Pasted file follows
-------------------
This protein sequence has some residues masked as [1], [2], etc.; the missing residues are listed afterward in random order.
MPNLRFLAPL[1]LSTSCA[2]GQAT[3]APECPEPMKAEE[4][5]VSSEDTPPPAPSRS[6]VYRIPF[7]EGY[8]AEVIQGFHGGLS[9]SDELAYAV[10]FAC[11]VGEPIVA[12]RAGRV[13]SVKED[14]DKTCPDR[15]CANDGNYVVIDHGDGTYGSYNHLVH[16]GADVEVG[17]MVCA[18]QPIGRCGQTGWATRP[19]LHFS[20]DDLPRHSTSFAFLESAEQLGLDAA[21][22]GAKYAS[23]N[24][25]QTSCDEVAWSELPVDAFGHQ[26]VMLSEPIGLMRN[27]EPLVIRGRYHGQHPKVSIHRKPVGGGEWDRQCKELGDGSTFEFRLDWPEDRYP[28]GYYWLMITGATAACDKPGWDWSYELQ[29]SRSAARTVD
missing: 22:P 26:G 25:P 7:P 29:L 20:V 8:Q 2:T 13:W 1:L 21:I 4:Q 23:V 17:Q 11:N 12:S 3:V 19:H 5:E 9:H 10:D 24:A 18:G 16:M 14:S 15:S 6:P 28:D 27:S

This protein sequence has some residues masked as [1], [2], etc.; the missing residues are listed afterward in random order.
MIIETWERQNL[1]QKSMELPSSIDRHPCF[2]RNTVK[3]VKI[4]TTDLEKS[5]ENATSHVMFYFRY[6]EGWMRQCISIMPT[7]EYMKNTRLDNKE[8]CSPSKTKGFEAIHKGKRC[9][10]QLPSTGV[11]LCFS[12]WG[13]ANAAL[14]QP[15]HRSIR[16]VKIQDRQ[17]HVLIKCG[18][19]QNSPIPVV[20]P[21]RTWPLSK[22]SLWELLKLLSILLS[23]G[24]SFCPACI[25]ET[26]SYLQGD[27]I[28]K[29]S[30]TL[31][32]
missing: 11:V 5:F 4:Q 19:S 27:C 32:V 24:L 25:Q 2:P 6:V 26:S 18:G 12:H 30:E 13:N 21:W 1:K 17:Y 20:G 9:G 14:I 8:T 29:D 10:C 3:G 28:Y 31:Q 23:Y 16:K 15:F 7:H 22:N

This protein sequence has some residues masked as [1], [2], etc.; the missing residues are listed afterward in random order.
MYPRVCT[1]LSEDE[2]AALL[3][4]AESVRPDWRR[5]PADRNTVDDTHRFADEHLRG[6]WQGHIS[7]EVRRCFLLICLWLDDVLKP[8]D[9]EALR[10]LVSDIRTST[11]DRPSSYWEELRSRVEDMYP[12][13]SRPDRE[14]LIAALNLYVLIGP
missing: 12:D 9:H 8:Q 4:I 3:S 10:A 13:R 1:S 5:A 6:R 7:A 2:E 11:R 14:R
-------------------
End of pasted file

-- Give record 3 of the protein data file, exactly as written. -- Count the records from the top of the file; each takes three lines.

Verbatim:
This protein sequence has some residues masked as [1], [2], etc.; the missing residues are listed afterward in random order.
MYPRVCT[1]LSEDE[2]AALL[3][4]AESVRPDWRR[5]PADRNTVDDTHRFADEHLRG[6]WQGHIS[7]EVRRCFLLICLWLDDVLKP[8]D[9]EALR[10]LVSDIRTST[11]DRPSSYWEELRSRVEDMYP[12][13]SRPDRE[14]LIAALNLYVLIGP
missing: 12:D 9:H 8:Q 4:I 3:S 10:A 13:R 1:S 5:A 6:R 7:A 2:E 11:R 14:R